Volunteers Improve Fish Habitat in Jekyll Island’s Public Saltwater Pond
Improvements will benefit redfish, trout and flounder in this 23-acre pond.
Scattered along the Georgia coast are dozens of brackish ponds, both natural and man-made, that are fed saltwater and sea life through culverts and other connections to the tidal marshlands. Most are bordered by private property, making them off limits to the general public.
One exception is the man-made 23-acre pond on Jekyll Island, which is open to public fishing from the shoreline, two fishing piers and from small vessels propelled by paddle or electric motor. And, thanks to a $15,000 grant from the Fish America Foundation, the prospects for fishing are looking even better in the Ski Rixen Pond — so named for the cable-driven water-ski device formerly located there.
The Alexandria, Va. based Fish America Foundation is the conservation arm of the American Sportfishing Association, a recreational-fishing-industry trade group. The foundation uses a competitive process to distribute private funds to fishing clubs, non-governmental conservation groups and others to improve fish populations and their habitat.
“We recently partnered with the Coastal Conservation Association to direct a portion of our funding to saltwater-fish habitat projects. We’re pleased the flagship projects of this partnership are happening in coastal Georgia,” said Erica George, the foundation’s grants manager.
On July 18, more than 30 volunteers from Coastal Conservation Association — Georgia and the local Glynn County 4-H organization joined employees of the Georgia Department of Natural Resources’ Coastal Resources Division (CRD) to install 78 fish-habitat units, 3 tons of granite rocks and a compressed-air aeration system in the Ski Rixen Pond.
“Although it’s connected to the marsh by four culverts, the pond doesn’t have the same inflow and outflow of water as the surrounding estuary. In fact, the tide only rises and falls about 6 inches compared to over 6 feet in the marshlands,” explained Doug Haymans, CRD biologist and coordinator of the habitat project. “This means the pond is subject to a summertime phenomenon called stratification, during which the cooler water at the bottom of the pond doesn’t mix with the surface water. The oxygen gets depleted from the lower layer of water, preventing fish from using it as habitat. Plus, when a pond is stratified there’s a constant risk that a heavy downpour from a late-afternoon thunderstorm may cause the pond to turn over, causing a fish kill.”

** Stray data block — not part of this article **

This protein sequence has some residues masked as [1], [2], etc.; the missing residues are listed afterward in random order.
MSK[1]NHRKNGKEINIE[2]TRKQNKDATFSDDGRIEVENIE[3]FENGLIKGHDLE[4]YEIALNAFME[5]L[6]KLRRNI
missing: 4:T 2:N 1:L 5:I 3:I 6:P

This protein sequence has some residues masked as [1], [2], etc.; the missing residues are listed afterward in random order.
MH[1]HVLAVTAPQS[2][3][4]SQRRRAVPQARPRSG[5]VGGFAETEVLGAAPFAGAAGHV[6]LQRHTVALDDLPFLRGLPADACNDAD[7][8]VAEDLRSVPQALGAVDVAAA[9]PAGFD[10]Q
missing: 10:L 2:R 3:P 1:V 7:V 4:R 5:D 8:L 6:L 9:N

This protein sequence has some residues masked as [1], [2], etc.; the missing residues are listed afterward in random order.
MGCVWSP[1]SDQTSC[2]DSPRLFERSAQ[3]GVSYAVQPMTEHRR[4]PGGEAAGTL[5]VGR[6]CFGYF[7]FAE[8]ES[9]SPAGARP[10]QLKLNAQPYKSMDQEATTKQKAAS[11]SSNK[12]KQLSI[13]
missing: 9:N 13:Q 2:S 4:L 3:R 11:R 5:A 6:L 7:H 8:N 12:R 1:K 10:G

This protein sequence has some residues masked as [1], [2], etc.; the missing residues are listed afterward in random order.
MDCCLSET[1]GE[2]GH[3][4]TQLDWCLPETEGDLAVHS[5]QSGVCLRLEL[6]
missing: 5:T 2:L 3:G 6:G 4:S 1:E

The compressed-air aeration system will be operated at night during the summer and early autumn to prevent this stratification and to enhance the level of oxygen in the pond.
Since the Ski Rixen Pond was dug from the uplands, much like a typical freshwater pond, the bottom is flat sand or sand/silt mixture, and there is no structure such as submerged vegetation, oyster reefs or hard substrate for fish habitat. As part of the July enhancement project, two types of fish-habitat units were installed — concrete-and-plastic-pipe units and cube-shaped units built by the Berkley tackle company from recycled monofilament fishing line. Eight submerged mounds of granite rocks were created around the two fishing piers. Over time, sea life will colonize the habitat units and rock piles, creating both shelter and food for fish.
Despite its highly visible location between the public boat ramp and the popular Summer Waves water park, the Ski Rixen Pond draws few anglers. Those who do fish the pond tell stories of jumbo speckled trout, doormat flounder and other impressive catches. In an effort to determine whether hatchery-reared redfish could enhance fishing in the Ski Rixen Pond, CRD has released more than 2,000 juvenile redfish there as part of the Peach State Reds Initiative. Thus far, almost 3 dozen of 500 tagged redfish released in late May have been caught.
“We’re always looking for ways to enhance the coastal fishing experience whether it be improved access or more effective management of native fish populations,” said Spud Woodward, CRD assistant director. “The Ski Rixen Pond is already a good public fishing opportunity, but CRD and the Jekyll Island Authority want to make it even better. Thanks to Fish America Foundation and the Coastal Conservation Association we’re able to improve fish habitat in the pond, which is a great first step toward better fishing.”
The Ski Rixen Pond is located off South Riverview Drive near the Tidelands Nature Center. Once you pay the $3-per-vehicle entrance fee to Jekyll Island State Park there is no additional fee to access the pond. Georgia fishing-license requirements and fishing regulations do apply. Tackle and bait are available on Jekyll, and the Tidelands Nature Center rents kayaks and canoes. Two fishing piers are located on the west side of the pond, and handicap parking and restrooms are available.
Other Articles You Might Enjoy